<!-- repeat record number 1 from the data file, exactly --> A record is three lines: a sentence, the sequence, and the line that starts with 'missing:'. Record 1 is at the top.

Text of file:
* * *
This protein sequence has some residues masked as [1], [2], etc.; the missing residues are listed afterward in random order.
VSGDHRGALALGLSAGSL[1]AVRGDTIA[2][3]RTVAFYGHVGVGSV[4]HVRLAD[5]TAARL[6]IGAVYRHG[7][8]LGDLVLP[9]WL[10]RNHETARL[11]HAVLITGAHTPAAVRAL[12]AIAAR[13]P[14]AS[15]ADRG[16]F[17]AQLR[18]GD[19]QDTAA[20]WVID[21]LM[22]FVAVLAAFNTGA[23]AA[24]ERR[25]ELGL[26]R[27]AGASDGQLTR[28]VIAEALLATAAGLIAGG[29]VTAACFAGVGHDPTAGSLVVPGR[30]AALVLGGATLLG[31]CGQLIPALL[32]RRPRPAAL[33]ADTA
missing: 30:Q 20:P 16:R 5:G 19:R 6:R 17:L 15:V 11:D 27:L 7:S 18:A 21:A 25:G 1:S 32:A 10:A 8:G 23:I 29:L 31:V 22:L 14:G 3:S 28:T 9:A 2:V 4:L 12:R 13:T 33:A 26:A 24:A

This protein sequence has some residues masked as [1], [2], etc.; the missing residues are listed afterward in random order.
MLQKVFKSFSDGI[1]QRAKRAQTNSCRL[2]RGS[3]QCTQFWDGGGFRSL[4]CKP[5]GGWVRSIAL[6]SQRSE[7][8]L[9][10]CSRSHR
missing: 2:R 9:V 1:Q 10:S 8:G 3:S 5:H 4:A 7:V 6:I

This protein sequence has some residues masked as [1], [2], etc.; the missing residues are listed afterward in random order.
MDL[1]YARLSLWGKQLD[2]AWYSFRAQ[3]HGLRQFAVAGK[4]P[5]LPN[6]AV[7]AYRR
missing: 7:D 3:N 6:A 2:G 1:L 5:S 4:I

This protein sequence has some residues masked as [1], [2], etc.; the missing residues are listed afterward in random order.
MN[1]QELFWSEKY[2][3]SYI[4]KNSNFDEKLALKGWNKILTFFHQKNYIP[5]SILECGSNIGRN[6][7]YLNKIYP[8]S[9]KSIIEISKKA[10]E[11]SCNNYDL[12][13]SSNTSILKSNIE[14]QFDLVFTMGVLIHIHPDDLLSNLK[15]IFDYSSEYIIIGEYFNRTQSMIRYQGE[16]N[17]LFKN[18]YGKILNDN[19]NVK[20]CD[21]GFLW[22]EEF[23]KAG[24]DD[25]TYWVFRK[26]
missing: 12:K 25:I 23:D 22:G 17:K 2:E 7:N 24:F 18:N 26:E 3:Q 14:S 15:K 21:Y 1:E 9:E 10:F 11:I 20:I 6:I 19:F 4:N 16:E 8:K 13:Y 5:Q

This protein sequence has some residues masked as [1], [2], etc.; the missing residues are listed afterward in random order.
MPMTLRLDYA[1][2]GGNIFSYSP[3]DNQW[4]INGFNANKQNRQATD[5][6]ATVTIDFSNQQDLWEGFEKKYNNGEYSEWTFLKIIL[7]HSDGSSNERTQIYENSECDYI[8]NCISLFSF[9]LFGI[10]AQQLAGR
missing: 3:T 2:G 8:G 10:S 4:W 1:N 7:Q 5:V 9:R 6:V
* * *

This protein sequence has some residues masked as [1], [2], etc.; the missing residues are listed afterward in random order.
VSGDHRGALALGLSAGSL[1]AVRGDTIA[2][3]RTVAFYGHVGVGSV[4]HVRLAD[5]TAARL[6]IGAVYRHG[7][8]LGDLVLP[9]WL[10]RNHETARL[11]HAVLITGAHTPAAVRAL[12]AIAAR[13]P[14]AS[15]ADRG[16]F[17]AQLR[18]GD[19]QDTAA[20]WVID[21]LM[22]FVAVLAAFNTGA[23]AA[24]ERR[25]ELGL[26]R[27]AGASDGQLTR[28]VIAEALLATAAGLIAGG[29]VTAACFAGVGHDPTAGSLVVPGR[30]AALVLGGATLLG[31]CGQLIPALL[32]RRPRPAAL[33]ADTA
missing: 30:Q 20:P 16:R 5:G 19:R 6:R 17:L 15:V 11:D 27:L 7:S 18:A 21:A 25:G 1:S 32:A 10:A 8:G 23:I 29:L 31:V 22:L 14:G 3:S 28:T 9:A 2:V 4:L 12:R 13:T 33:A 26:A 24:A